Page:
Miles 17 - 20: Oh, the Lakefront. We headed up Marconi, cut across Robert E. Lee boulevard, and got up on the lakefront. And like always, it was hot hot hot, sunny, and windy. I prepared for the struggle, but this time I was a little more prepared than just mentally: I had grabbed a Glukos at mile 18 and hung onto it, taking it during the hot portion on the lake. This was an additional gel, beyond the four I'd brought with me (because Glukos is crap. It has too few calories and negligible sodium. But any calories are good during a marathon!). It helped, but so did seeing other runners I knew at the turnaround. At mile 20, I did the math and realized that if I continued running with the same gradual slowing pace I was running now, I'd run a 3:15. I didn't want that. I had to try to get under 3:12! I was so sick of running 3:12!

Miles 21 - 26.2: As I turned around on the lakefront, I decided to cheer for every single runner coming the other way. It was an excellent distraction! I started passing people, all guys. Finally we got off the lake and onto Wisner. While still warm, at least you get a tailwind off the lake for a mile before the course turns. I was totally alone, but I saw a woman ahead of me, and I slowly crept up behind her. I passed her at mile 22, and I was shocked to see that she was one of the elite woman I'd run into in the bathroom line! Passing another woman was a boost, and I was still chugging away. Almost there! I could finish! At every mile I calculated the pace I'd need to squeeze under 3:12, but as I got closer to the finish, I realized that it was possible to even get a 3:10:xx, close to my goal of 3:10. It wasn't until mile 25 - a solid 7:17! - that I knew I could definitely hit it, though. But I just didn't have a sprint in me. Wayne, a local runner for the PowerMiler track club, passed me at mile 25. I really tried to hang onto him, but he eased ahead. Still, he drew me along and finally I could see the finish line. I crossed in 3:10:14 as sixth female!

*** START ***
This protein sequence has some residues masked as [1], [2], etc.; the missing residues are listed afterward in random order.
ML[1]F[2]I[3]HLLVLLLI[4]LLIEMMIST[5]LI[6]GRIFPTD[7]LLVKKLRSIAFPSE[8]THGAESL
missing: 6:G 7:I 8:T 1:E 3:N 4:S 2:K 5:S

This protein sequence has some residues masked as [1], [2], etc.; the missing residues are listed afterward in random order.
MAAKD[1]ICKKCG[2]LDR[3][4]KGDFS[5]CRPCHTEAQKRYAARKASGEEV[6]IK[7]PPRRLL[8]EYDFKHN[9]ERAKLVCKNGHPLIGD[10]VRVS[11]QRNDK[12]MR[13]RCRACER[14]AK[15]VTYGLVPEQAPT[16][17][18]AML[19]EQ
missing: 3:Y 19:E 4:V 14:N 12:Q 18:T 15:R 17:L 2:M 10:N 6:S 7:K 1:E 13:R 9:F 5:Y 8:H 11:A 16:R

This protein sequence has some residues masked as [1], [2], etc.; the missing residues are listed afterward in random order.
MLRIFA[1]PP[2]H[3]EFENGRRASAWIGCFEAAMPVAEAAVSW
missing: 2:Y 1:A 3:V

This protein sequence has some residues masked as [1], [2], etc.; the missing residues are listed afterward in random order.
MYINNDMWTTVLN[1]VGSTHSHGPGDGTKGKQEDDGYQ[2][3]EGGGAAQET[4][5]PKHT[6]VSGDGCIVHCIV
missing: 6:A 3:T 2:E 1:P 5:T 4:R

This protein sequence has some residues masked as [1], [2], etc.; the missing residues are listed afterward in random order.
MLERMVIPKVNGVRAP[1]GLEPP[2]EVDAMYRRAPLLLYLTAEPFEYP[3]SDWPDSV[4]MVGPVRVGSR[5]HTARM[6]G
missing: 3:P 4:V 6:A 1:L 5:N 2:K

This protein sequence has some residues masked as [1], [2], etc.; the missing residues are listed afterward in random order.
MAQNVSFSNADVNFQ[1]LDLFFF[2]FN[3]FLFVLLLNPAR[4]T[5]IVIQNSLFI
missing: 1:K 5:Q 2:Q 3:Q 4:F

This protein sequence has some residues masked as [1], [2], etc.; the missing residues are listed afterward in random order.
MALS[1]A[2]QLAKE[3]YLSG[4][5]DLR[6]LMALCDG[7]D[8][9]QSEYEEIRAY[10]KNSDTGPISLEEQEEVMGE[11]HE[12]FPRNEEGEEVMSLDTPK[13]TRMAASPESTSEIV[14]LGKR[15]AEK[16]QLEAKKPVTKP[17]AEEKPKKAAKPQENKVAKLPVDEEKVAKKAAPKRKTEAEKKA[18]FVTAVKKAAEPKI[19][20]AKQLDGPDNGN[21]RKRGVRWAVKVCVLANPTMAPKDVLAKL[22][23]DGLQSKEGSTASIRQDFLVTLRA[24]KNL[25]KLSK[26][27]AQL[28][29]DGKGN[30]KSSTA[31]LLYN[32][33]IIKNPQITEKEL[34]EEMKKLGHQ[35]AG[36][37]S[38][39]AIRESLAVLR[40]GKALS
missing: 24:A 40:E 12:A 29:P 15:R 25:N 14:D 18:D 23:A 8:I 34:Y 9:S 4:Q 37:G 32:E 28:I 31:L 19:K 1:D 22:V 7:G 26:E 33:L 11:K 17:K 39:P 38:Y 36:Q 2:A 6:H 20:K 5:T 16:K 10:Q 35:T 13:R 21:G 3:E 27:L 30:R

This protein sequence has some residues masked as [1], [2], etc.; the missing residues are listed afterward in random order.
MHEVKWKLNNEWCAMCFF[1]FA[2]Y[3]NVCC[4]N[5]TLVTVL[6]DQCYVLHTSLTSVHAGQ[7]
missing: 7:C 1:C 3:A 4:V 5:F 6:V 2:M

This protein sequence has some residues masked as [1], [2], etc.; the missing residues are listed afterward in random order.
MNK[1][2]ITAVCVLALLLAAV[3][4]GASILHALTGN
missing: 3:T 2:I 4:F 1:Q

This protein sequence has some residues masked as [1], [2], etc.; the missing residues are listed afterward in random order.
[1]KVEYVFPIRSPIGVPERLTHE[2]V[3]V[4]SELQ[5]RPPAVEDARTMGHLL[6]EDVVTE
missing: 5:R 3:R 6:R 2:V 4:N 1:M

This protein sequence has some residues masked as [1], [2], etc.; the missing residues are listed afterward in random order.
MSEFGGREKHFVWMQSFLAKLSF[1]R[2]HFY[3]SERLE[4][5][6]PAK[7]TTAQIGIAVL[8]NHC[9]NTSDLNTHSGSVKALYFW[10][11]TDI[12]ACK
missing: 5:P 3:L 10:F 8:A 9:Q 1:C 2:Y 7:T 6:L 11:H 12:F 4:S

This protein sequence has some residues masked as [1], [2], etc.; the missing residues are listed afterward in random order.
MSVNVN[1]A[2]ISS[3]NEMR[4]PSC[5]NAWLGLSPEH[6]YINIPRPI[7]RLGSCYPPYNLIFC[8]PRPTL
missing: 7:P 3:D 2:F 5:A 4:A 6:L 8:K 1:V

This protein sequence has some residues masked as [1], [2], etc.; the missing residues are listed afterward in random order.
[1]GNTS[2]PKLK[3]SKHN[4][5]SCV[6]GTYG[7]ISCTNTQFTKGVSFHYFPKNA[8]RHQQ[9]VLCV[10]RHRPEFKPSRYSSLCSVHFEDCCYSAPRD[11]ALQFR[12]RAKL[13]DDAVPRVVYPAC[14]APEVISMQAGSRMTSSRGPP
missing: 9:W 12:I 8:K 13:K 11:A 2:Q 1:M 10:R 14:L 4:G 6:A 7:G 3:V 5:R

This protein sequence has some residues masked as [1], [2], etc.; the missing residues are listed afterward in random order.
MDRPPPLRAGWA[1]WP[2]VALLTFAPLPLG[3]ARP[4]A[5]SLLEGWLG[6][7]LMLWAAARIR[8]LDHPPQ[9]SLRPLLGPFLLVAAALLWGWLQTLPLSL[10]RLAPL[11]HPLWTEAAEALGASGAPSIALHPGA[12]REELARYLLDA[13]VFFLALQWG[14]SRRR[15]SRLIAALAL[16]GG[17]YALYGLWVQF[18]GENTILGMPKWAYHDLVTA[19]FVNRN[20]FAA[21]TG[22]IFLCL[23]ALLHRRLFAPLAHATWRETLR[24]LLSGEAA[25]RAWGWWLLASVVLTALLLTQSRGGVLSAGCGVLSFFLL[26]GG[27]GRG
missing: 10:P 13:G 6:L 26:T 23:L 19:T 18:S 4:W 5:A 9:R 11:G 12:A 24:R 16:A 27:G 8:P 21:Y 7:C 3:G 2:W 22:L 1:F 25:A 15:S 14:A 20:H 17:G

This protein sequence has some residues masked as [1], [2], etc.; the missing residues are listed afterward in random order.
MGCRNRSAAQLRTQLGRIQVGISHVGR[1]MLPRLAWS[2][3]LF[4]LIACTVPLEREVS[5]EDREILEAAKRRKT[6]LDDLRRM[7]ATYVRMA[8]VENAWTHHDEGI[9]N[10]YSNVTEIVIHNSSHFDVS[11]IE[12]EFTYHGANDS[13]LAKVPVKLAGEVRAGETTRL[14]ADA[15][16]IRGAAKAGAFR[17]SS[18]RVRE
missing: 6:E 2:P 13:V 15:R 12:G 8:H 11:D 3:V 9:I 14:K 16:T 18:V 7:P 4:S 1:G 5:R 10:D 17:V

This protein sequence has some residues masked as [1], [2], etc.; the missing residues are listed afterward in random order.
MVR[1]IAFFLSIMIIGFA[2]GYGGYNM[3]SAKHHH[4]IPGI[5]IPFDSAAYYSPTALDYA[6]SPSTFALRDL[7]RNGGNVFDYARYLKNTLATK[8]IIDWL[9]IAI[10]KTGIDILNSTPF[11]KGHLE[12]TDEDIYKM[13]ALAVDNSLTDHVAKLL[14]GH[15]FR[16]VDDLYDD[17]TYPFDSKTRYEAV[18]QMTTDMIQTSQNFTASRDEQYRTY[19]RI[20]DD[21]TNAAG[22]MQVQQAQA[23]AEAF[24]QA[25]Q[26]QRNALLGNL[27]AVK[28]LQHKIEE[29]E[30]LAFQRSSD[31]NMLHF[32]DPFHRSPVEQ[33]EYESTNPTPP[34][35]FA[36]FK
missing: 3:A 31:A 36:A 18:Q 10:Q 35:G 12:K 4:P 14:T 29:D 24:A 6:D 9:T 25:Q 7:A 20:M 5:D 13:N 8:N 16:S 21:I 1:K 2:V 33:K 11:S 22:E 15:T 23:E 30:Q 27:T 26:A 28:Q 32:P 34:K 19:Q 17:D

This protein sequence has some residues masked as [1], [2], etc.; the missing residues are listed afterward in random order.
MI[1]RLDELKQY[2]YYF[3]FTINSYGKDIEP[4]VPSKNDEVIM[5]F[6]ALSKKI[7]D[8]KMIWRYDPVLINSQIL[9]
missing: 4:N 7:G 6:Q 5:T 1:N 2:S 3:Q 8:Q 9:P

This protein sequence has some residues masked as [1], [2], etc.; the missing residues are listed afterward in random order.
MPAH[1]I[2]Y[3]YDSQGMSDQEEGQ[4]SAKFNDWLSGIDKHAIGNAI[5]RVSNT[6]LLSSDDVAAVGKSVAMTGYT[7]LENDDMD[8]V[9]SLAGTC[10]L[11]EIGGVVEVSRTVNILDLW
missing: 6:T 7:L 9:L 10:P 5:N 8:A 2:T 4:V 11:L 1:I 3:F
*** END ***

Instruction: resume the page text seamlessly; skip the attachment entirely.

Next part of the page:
Goal met? Not quite. Am I still thrilled? Yes! I just didn't want another 3:12, and I just didn't want to give up at the end of this race.


  1. It's so impressive that you ran a 3:10 on a day when you felt like crap! Well done!! You need a new garmin, though! I hope you can return this one as I think it's a new one you bought or got as a gift recently? It's unheard of for the watch to be THAT off. I have never had that issue!

    1. I emailed Garmin today, and they sent me steps to perform a fix - they think it's related to a corrupted activity file. But I guess I'll have to wait and see if it works next race! The 620 definitely has a bad reputation online - apparently it used a different GPS chip from other models and is inherently inaccurate. That's a big disappointment to me, because otherwise I love the 620!

  2. I found that once I knew I could achieve a goal time even if that was a few seconds over that the goal time can be smashed. Great job on a great race.

  3. Soooo proud of you for the 3:10 and not giving up! Plus I heard this race was hot, hot hot! Congratulations on your time and 6th female overall, plus your newspaper listing :).

  4. So impressed with the way you pushed through so many poor conditions to put in such a strong race. Congratulations!

  5. Huzzah!! It's incredible to me that you were able to run this race just three weeks after running another marathon, AND without training much. Whatever works, I guess!

  6. Awesome work! Good on you for not giving up, especially in such tough conditions. It must really help to know the course and conditions well and be mentally prepared for them.